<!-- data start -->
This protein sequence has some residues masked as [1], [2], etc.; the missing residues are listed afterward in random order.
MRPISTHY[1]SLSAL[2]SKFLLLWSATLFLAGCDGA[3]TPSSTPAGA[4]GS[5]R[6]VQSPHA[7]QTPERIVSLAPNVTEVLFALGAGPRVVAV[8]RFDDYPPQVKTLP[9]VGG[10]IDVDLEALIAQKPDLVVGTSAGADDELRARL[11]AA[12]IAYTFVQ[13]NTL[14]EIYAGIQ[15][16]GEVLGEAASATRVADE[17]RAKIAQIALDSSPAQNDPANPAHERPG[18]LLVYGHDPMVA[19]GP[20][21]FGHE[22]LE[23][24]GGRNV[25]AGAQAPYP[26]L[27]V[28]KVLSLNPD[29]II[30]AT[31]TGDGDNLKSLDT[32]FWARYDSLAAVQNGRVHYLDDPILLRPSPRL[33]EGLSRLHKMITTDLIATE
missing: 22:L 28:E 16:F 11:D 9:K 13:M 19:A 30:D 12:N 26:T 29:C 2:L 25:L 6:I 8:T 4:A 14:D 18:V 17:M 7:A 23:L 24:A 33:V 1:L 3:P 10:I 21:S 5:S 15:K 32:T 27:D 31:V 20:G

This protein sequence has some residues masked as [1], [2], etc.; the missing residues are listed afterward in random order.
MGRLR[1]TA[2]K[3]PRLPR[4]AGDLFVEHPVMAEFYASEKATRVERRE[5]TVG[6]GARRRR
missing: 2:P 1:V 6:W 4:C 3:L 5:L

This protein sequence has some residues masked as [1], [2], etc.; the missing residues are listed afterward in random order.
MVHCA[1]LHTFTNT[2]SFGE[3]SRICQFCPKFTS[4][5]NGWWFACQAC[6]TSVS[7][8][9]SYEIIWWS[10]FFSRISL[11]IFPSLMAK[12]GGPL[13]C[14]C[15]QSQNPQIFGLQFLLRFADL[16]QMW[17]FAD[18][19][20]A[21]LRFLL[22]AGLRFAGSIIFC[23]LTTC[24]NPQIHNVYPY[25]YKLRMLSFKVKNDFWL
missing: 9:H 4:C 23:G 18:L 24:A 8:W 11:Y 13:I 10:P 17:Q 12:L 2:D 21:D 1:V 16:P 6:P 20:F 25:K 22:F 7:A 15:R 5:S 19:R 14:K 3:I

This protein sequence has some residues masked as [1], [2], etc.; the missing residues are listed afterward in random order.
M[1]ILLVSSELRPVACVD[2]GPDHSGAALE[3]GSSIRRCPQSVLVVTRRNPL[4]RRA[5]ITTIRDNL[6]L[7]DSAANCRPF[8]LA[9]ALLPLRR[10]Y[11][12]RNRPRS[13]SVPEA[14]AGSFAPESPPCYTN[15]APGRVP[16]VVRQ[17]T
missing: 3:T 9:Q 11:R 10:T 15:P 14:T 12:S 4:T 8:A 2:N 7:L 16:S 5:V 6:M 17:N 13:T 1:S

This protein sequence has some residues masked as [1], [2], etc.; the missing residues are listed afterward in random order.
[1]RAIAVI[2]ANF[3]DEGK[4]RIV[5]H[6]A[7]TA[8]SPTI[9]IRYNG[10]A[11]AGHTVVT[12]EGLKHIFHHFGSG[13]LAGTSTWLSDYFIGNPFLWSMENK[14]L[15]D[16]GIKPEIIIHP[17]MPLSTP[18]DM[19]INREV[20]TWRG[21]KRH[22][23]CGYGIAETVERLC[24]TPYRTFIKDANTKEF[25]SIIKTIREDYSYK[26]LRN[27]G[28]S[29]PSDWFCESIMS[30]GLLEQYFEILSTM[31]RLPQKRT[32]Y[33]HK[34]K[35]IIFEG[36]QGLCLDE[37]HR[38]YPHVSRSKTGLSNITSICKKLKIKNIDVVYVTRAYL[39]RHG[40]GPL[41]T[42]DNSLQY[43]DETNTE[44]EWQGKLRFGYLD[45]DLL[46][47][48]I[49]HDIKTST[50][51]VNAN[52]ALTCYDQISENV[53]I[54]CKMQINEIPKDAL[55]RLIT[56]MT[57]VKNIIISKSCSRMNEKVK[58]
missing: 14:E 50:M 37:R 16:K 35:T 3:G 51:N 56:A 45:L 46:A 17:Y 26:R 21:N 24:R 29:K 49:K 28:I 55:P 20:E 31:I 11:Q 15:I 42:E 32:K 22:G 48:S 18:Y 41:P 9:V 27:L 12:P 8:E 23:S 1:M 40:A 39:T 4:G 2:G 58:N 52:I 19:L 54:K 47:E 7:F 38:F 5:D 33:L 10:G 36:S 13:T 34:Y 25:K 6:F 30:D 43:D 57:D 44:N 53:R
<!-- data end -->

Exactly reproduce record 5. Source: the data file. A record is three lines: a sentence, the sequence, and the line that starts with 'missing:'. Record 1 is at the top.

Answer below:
This protein sequence has some residues masked as [1], [2], etc.; the missing residues are listed afterward in random order.
[1]RAIAVI[2]ANF[3]DEGK[4]RIV[5]H[6]A[7]TA[8]SPTI[9]IRYNG[10]A[11]AGHTVVT[12]EGLKHIFHHFGSG[13]LAGTSTWLSDYFIGNPFLWSMENK[14]L[15]D[16]GIKPEIIIHP[17]MPLSTP[18]DM[19]INREV[20]TWRG[21]KRH[22][23]CGYGIAETVERLC[24]TPYRTFIKDANTKEF[25]SIIKTIREDYSYK[26]LRN[27]G[28]S[29]PSDWFCESIMS[30]GLLEQYFEILSTM[31]RLPQKRT[32]Y[33]HK[34]K[35]IIFEG[36]QGLCLDE[37]HR[38]YPHVSRSKTGLSNITSICKKLKIKNIDVVYVTRAYL[39]RHG[40]GPL[41]T[42]DNSLQY[43]DETNTE[44]EWQGKLRFGYLD[45]DLL[46][47][48]I[49]HDIKTST[50][51]VNAN[52]ALTCYDQISENV[53]I[54]CKMQINEIPKDAL[55]RLIT[56]MT[57]VKNIIISKSCSRMNEKVK[58]
missing: 14:E 50:M 37:R 16:K 35:T 3:G 51:N 56:A 45:L 46:A 17:Y 26:R 21:N 24:R 29:K 49:K 28:I 55:P 20:E 31:I 11:Q 15:I 42:E 32:K 22:G 48:S 18:Y 41:P 9:V 27:L 12:P 8:E 23:S 1:M 40:A 39:T 4:G 2:G 58:N 52:I 19:L 54:K 47:E 7:F 38:F 5:D 33:L 10:G 36:S 13:T 34:Y 25:K 6:F 30:D 43:D 57:D 44:N 53:R